UK’s ‘jet zero’ ambitions must resolve resource and research questions around alternatives, Royal Society report argues
8 March 2023
Half of all UK agricultural land or more than double its renewable electricity supply would be required to make enough sustainable aviation fuel to meet the UK’s targets for net zero flying, scientists have warned.
The team, led by Professor Graham Hutchings of Cardiff University, claims there is no single, clear, sustainable alternative to jet fuel able to support flying on a scale equivalent to present day use.
Their report, published by the Royal Society (RS), explores the challenges underpinning sustainable aviation fuel by considering the costs, life-cycle impacts, infrastructure requirements and outstanding research questions across four fuel types - green hydrogen, biofuels, ammonia and efuels.
It estimates that meeting existing aviation demand entirely with energy crops would require around half of UK farmland. Producing sufficient green hydrogen fuel would require 2.4 - 3.4 times the UK’s 2020 renewable electricity generation.
The team’s findings underscore the challenges of decarbonising aviation when resources are likely to be in global demand for a range of net zero objectives.
The report also identifies significant research requirements in scaling up net zero fuels, from storage and handling, to environmental impacts including CO2 and non-CO2 emissions.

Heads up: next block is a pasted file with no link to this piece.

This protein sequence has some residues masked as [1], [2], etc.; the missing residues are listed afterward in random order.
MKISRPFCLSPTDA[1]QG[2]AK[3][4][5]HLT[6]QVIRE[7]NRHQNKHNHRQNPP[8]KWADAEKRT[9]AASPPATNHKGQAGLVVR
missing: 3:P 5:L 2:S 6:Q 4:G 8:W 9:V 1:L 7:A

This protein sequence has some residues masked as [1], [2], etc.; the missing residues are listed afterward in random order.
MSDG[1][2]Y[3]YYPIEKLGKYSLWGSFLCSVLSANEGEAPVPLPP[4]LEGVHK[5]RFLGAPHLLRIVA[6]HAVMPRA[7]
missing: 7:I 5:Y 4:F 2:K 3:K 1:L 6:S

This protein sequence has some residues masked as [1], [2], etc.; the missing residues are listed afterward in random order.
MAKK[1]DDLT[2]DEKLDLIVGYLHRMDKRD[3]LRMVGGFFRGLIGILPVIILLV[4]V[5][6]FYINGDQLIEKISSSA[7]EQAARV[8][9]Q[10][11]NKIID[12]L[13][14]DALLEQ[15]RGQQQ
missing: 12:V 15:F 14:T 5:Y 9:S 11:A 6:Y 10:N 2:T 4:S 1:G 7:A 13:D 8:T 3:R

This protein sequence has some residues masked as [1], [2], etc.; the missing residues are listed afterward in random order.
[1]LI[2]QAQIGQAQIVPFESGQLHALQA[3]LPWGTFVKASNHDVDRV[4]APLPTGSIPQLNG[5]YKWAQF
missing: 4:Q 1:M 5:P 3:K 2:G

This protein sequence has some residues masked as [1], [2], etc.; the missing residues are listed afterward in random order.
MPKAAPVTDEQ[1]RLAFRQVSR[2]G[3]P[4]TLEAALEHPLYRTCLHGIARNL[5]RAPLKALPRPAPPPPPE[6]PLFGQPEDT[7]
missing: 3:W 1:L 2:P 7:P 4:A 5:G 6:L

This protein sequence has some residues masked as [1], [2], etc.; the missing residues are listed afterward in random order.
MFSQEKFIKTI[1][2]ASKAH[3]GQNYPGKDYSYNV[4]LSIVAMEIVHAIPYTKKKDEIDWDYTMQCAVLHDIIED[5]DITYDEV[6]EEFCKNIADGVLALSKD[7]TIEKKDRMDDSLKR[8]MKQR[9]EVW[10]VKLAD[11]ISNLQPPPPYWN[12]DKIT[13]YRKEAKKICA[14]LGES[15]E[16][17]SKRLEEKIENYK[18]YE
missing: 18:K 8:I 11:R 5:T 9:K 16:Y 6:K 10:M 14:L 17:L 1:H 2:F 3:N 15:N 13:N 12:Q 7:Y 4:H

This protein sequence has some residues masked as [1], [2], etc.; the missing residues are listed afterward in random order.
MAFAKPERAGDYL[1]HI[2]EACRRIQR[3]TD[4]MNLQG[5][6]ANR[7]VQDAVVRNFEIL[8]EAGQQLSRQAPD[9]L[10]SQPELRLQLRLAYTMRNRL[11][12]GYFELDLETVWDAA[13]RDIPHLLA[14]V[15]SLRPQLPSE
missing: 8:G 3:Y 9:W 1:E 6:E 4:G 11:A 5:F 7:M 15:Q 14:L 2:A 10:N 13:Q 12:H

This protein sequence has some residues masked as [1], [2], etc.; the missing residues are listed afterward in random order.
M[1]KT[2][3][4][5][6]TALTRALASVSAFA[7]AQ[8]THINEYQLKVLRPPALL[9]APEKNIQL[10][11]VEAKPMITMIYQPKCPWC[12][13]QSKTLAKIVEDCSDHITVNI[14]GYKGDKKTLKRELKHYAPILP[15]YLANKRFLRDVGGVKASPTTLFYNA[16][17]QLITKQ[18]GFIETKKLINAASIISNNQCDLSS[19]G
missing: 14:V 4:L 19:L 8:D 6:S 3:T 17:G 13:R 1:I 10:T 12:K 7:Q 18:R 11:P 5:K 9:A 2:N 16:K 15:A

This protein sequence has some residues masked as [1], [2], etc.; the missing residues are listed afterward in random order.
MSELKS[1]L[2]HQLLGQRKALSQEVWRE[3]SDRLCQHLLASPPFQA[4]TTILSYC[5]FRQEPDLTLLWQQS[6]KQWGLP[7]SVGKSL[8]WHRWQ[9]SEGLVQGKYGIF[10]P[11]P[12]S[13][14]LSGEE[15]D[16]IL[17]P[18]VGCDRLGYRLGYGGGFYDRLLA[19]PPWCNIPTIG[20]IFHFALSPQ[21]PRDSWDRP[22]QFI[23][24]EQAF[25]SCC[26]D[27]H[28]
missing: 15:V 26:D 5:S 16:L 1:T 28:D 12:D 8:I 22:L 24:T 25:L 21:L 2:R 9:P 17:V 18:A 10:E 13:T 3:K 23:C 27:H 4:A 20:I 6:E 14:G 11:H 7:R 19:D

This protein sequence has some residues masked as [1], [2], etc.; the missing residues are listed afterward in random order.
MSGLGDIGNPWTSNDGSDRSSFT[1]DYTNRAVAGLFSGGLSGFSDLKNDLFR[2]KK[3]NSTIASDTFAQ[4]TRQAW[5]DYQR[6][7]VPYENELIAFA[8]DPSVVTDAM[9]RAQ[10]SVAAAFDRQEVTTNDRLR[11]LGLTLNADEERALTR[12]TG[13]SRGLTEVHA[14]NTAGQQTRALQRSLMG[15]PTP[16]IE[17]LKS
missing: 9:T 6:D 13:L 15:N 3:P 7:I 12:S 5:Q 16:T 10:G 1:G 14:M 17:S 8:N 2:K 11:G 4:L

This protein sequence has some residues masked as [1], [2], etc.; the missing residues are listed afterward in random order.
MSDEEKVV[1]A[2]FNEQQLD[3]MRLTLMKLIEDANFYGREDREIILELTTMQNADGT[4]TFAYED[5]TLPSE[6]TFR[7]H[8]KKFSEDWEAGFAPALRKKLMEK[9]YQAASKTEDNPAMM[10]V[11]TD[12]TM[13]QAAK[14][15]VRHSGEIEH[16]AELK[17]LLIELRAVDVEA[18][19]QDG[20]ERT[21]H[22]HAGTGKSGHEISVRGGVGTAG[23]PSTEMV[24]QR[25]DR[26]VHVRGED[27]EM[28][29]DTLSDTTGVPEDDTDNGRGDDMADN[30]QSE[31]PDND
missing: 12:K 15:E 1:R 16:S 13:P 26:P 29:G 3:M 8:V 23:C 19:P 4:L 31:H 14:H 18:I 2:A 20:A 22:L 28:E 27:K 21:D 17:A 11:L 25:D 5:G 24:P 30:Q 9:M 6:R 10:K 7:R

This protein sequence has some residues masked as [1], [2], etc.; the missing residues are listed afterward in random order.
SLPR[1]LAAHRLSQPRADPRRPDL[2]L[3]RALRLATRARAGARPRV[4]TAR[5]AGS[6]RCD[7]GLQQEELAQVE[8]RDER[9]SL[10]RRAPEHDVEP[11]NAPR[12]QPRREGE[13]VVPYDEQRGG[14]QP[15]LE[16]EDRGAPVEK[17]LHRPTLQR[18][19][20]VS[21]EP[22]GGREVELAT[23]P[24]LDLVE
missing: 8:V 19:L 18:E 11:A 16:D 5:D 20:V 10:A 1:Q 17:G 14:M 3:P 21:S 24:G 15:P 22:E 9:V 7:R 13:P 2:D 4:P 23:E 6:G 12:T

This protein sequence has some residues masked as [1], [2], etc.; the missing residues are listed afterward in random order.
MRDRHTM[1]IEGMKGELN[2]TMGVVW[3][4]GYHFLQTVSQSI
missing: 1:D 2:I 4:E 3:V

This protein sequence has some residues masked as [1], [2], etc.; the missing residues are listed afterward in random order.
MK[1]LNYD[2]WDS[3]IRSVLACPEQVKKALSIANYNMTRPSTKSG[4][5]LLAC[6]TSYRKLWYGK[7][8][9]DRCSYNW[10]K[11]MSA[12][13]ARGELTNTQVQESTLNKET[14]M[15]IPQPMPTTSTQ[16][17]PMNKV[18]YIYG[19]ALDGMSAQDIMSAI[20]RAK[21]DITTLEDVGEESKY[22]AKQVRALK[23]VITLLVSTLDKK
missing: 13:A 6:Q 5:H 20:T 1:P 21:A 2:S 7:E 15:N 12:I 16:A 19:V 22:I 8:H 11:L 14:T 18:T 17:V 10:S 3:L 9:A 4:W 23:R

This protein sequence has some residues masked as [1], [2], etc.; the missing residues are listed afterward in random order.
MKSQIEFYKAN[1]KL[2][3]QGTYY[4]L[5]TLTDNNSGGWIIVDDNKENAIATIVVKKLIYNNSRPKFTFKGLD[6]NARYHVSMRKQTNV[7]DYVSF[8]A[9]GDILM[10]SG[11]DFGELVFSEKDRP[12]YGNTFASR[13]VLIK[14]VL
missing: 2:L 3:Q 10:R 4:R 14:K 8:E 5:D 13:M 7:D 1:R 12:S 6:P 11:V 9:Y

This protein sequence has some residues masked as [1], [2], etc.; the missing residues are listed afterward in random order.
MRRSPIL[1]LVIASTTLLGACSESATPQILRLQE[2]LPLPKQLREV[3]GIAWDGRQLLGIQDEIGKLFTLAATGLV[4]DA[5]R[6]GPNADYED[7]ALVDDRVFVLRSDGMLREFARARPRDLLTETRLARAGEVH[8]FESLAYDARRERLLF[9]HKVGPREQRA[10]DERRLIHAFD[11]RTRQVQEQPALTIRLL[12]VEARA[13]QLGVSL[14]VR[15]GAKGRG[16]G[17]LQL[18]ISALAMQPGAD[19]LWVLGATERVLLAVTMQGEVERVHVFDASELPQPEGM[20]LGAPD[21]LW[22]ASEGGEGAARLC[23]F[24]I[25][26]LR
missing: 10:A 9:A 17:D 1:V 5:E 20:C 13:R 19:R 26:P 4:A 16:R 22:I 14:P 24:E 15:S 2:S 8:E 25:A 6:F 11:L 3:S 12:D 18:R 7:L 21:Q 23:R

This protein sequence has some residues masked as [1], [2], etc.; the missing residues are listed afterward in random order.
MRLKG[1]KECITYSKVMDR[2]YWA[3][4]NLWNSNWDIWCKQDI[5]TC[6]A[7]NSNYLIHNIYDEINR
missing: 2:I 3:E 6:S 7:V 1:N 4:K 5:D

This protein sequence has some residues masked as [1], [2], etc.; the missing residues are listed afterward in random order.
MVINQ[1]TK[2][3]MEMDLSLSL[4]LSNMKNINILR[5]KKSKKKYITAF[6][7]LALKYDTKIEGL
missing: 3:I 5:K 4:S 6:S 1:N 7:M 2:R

Addressing these challenges requires global coordination, the team says, particularly for navigating the transition period between current and future generation aircraft.
“Research and innovation are vital tools for the delivery of net zero,” said Professor Graham Hutchings FRS, Regius Professor of Chemistry at Cardiff University, and chair of the report working group. “But we need to be very clear about the strengths, limitations, and challenges that must be addressed and overcome if we are to scale up the required new technologies in a few short decades.
“This briefing pulls together those realities, to allow policy makers to understand the future resource implications of today’s policy and R&D decisions and to support international dialogue on this global technology transition.”
Part of the RS’s series of policy briefings, the report calls for further research to understand the impact of non-CO2 emissions from jet engines, and the formation of contrails, which currently contribute significantly to warming by aviation globally.
Wider considerations, including the development of new airframes to permit hydrogen or ammonia storage, the refuelling infrastructure, and safe refuelling and storage protocols also need to be investigated and adopted globally, according to the team, which comprised RS Fellows and experts from the wider scientific community.
“How fossil fuel alternatives are produced is critical, as is how we measure their sustainability across the entire cycle of their use,” said Professor Marcelle McManus, Director of the Institute for Sustainability, University of Bath and a working group member.
“We need consistency, and we need to apply this globally, because adopting any of these new technologies will create demands and pressures for land, renewable energy or other products that may have knock on environmental or economic effects.”
Read the report, Net zero aviation fuels: resource requirements and environmental impacts, on the Royal Society website.